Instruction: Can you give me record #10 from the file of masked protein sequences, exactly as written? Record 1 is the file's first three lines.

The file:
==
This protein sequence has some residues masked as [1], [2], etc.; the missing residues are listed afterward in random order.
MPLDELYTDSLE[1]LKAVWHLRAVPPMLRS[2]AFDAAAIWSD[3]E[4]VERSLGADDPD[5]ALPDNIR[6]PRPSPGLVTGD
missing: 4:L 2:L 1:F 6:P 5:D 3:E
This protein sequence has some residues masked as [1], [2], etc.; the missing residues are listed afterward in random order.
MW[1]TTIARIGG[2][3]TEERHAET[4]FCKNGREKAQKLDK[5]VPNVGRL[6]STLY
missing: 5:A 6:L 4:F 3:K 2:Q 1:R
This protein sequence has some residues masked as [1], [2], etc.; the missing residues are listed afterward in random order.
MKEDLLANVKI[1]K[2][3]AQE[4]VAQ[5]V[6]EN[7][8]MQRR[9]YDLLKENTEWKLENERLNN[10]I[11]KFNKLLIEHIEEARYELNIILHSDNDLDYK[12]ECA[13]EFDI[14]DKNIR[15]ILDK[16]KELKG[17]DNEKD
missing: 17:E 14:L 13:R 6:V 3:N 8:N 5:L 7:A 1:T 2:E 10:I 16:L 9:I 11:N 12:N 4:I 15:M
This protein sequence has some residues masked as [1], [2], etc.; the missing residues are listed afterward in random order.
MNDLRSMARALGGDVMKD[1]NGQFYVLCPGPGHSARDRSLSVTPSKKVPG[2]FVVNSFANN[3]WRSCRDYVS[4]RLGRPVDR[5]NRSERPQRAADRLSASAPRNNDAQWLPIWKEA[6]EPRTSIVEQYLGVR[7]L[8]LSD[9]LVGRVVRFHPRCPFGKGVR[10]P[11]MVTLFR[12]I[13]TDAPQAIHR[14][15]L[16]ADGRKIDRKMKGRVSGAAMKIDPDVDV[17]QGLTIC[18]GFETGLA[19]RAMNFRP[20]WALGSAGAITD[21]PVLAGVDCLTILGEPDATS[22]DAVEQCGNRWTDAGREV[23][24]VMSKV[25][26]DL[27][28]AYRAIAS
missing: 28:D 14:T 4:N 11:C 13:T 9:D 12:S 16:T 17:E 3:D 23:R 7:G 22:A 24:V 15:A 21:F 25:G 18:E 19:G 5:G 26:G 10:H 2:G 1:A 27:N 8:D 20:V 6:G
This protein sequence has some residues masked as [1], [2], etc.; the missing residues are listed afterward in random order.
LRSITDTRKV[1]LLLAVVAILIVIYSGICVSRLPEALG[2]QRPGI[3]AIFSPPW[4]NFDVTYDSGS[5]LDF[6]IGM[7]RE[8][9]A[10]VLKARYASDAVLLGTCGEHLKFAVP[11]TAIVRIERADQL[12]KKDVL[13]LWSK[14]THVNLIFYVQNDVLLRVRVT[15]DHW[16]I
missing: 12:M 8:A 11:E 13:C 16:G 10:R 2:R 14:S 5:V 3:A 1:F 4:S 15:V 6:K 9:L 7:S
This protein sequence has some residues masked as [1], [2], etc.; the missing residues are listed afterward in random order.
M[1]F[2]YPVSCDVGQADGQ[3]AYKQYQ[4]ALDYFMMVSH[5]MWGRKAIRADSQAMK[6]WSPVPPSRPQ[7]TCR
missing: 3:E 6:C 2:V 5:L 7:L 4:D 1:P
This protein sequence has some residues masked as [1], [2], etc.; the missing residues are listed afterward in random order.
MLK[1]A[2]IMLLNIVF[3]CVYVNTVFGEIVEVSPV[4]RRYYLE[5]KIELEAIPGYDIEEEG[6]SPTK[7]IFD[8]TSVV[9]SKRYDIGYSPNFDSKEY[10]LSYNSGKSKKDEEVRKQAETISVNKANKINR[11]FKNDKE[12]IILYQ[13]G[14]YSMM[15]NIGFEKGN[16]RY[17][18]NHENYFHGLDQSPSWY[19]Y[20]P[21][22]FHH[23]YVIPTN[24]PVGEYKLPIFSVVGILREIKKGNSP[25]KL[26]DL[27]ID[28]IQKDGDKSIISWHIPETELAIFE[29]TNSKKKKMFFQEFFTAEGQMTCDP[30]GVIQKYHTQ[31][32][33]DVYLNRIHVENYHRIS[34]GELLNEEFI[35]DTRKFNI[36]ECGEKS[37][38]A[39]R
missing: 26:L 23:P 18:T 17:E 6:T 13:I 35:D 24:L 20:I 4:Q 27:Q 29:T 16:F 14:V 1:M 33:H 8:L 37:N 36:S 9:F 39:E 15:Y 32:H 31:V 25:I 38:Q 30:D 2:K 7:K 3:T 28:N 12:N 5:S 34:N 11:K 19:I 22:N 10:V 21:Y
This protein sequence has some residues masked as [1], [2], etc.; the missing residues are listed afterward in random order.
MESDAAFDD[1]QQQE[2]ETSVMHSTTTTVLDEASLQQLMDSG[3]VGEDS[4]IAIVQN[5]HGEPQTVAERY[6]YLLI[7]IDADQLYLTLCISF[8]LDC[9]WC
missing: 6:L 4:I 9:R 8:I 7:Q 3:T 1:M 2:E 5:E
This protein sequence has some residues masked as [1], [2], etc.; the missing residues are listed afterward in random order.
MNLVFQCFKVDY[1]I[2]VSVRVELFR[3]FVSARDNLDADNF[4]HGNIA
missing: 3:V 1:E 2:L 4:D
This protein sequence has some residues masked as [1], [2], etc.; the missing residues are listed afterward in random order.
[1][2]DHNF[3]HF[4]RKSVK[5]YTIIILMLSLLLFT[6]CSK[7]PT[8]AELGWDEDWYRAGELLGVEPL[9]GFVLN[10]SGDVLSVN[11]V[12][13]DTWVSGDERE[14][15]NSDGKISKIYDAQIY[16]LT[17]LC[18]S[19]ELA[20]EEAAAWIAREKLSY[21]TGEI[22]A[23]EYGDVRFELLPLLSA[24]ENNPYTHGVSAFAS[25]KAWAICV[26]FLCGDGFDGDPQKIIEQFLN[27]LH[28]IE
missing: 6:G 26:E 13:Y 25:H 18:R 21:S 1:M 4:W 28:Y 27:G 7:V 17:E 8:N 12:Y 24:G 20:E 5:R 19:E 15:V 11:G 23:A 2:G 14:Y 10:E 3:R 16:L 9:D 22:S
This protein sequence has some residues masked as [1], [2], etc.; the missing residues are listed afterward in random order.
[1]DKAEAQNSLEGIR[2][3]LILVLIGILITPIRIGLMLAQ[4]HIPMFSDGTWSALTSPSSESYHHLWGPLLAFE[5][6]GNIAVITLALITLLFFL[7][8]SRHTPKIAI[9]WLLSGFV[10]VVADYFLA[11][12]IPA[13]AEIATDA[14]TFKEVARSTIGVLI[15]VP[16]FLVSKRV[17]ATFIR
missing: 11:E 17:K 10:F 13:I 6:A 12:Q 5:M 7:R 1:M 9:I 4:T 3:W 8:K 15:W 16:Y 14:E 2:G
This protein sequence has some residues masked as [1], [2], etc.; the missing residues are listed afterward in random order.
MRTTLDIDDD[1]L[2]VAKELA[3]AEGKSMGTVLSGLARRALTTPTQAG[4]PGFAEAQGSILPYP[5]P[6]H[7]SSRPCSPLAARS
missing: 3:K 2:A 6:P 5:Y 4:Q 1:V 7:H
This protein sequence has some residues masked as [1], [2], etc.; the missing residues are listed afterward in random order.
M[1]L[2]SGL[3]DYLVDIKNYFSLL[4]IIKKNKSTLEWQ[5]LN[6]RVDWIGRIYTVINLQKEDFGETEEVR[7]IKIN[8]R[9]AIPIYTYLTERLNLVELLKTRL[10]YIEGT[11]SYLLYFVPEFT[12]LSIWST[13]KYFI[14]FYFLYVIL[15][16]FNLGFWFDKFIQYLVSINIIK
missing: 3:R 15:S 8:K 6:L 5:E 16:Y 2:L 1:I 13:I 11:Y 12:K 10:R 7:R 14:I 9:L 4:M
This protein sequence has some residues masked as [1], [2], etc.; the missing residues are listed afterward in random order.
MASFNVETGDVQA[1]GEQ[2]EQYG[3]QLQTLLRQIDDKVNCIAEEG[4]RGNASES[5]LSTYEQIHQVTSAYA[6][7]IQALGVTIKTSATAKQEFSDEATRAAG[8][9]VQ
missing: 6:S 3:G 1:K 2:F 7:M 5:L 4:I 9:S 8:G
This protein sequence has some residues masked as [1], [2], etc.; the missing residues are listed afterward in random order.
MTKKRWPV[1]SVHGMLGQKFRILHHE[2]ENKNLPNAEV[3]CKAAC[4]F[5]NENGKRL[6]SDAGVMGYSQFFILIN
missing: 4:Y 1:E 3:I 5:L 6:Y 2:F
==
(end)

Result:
This protein sequence has some residues masked as [1], [2], etc.; the missing residues are listed afterward in random order.
[1][2]DHNF[3]HF[4]RKSVK[5]YTIIILMLSLLLFT[6]CSK[7]PT[8]AELGWDEDWYRAGELLGVEPL[9]GFVLN[10]SGDVLSVN[11]V[12][13]DTWVSGDERE[14][15]NSDGKISKIYDAQIY[16]LT[17]LC[18]S[19]ELA[20]EEAAAWIAREKLSY[21]TGEI[22]A[23]EYGDVRFELLPLLSA[24]ENNPYTHGVSAFAS[25]KAWAICV[26]FLCGDGFDGDPQKIIEQFLN[27]LH[28]IE
missing: 6:G 26:E 13:Y 25:H 18:R 21:S 1:M 4:W 28:Y 27:G 7:V 17:E 8:N 12:Y 24:G 20:E 5:R 19:E 15:V 11:G 23:A 2:G 14:Y 10:E 3:R 16:L 9:D 22:S